I remember very few of the votes.
I remember very few of the committee meetings. (Although I do recall very vividly giving a post-mortem of a Parent Club Committee meeting for a colleague, immediately after, over the phone, from the parking lot, in which I relayed to him in horror, “The word ‘dog’ was not uttered the entire time!”)
I remember almost none of the parade of presentations, mostly given for their shock and awe value —think the Doner animal extremists video — and not for their substance or any lasting impact.
Of all the memories I have about my time attending AKC delegate meetings, the one thing that stands out most?
“Don’t eat the mushroom soup.”
My first delegate meeting, back in the days when the meetings were held at the Hyatt or Hilton (again, memory …) Grand Central in Manhattan.
The meeting itself is a blur, but as I sat down to lunch, a co-worker said to me, “Don’t eat the mushroom soup.”
I was bummed. I like mushroom soup. It’s New York. Bad mushroom soup here?
I took her word for it.
This is not to say that nothing important comes out of the quarterly delegate meetings. It mainly speaks to my bad memory. And my ability to suppress memories that no longer serve me.
In fact, I do remember clearly the vote taken by the delegates in September of 2010 on a proposal brought forward by the Bylaws Committee to eliminate the provision in the AKC’s Charter & Bylaws that provides for term limits. That proposal failed, 151-220. Lots of delegates expressed dissatisfaction at the time with the existing bylaws provision, which it’s important to note contains the “loophole” that, after a one-year hiatus from service, the termed-out person may run again. However, even given that, an overwhelming number of delegates were not willing to toss term limits altogether.
Fast forward to 2022, and once again, the Bylaws Committee has brought forward a proposal to eliminate the term-limits provision from the bylaws. The same justifications for the proposal are being put forth that were expressed in 2010: We are about to lose our “institutional knowledge” on the board when multiple board members in upcoming classes must “sit out” at least a year; we can determine who we want to serve us through elections, and if we are dissatisfied with a sitting director, we can vote him or her out; and, lastly, we oppose “term limits” on “philosophical” grounds.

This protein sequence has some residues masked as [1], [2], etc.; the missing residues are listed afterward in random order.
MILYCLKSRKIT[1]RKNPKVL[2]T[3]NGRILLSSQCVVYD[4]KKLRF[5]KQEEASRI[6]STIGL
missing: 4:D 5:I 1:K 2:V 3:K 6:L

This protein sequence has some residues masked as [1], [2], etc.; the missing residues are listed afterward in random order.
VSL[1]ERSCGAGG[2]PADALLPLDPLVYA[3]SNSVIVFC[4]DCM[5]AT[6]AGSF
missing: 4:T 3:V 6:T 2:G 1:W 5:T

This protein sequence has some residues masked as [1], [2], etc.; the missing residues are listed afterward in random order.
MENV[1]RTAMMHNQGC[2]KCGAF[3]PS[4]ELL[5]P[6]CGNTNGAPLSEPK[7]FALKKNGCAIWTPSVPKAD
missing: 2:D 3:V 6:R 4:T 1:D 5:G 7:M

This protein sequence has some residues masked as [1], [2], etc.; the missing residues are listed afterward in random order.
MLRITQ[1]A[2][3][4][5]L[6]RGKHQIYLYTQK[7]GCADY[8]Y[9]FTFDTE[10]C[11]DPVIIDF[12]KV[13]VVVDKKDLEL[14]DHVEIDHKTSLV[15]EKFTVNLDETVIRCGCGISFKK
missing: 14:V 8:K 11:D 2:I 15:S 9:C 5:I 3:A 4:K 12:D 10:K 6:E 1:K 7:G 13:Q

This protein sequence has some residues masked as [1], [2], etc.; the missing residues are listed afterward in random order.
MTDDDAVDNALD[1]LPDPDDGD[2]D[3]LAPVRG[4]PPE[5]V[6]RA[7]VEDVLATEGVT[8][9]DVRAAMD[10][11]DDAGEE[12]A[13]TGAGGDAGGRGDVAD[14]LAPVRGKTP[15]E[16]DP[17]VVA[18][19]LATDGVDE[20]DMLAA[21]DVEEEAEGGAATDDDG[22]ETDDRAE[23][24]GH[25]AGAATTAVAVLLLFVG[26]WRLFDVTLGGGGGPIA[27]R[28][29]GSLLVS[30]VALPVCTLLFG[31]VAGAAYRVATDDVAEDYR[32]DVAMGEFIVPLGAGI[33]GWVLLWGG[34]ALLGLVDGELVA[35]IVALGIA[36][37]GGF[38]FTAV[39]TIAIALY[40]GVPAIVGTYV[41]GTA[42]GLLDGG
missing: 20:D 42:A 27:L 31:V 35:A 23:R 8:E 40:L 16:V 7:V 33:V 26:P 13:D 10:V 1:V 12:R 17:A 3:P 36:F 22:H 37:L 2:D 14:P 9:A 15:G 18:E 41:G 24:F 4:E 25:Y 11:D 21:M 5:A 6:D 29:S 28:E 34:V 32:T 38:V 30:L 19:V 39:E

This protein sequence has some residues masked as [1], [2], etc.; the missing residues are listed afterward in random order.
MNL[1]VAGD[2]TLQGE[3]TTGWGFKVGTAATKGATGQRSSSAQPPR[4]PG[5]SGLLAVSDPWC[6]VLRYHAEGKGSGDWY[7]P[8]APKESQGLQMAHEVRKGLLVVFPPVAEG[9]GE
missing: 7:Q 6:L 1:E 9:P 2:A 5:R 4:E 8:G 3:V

As to the latter, spare me. What’s the name of the school of thought, pray tell, that advocates that you give someone a “representative” seat for life? That someone can remain in office for all eternity, without any meaningful opposition, and while any potential opposition is squelched.
I know what we called it in World History.
But as to the first two, those weren’t compelling reasons to convince 220 delegates in September of 2010. They are even less compelling now.
Since then, the board and staff have convinced the delegates to give away any meaningful opportunity to hold contested board elections. In December of 2021, the delegates voted to amend the bylaws to provide that if no one runs against the board-chosen Nominating Committee’s endorsed slate, that slate is “deemed elected,” obviating the need for “costly elections.” If you don’t remember that vote, it’s no wonder — it was voted on by the board at its August 2021 meeting, read to the delegates at the September meeting, and voted on and passed in December. Uber fast track for the uber conservative AKC. (If you’re not a delegate, and reading along at home for actions that the AKC takes that might be important to you, good luck. Meeting minutes do not include the actual language of proposals being voted on. They’re only included in the “worksheets,” which if your delegate doesn’t share with your club, you don’t see.) If your delegate didn’t run it by your club, so that you could point out the flaws in the proposal, not to mention how incredibly dangerous it was, it’s likely because it wasn’t even on your delegate’s radar.
Nonetheless, that’s the current lay of the land: The board appoints a Nominating Committee. The Nominating Committee nominates a slate of candidates. Candidates not on that slate are discouraged from running, lest they cause the organization to incur a costly election. And what are the odds of getting elected over the Nominating Committee’s slate, anyway?
If the delegates now vote to the remove the current term-limits provision, the slate going forward is going to be all the incumbents. The board you see now is your board for all eternity. Well, until, you know …
As a current delegate recently observed, “This is not representation. This is control.”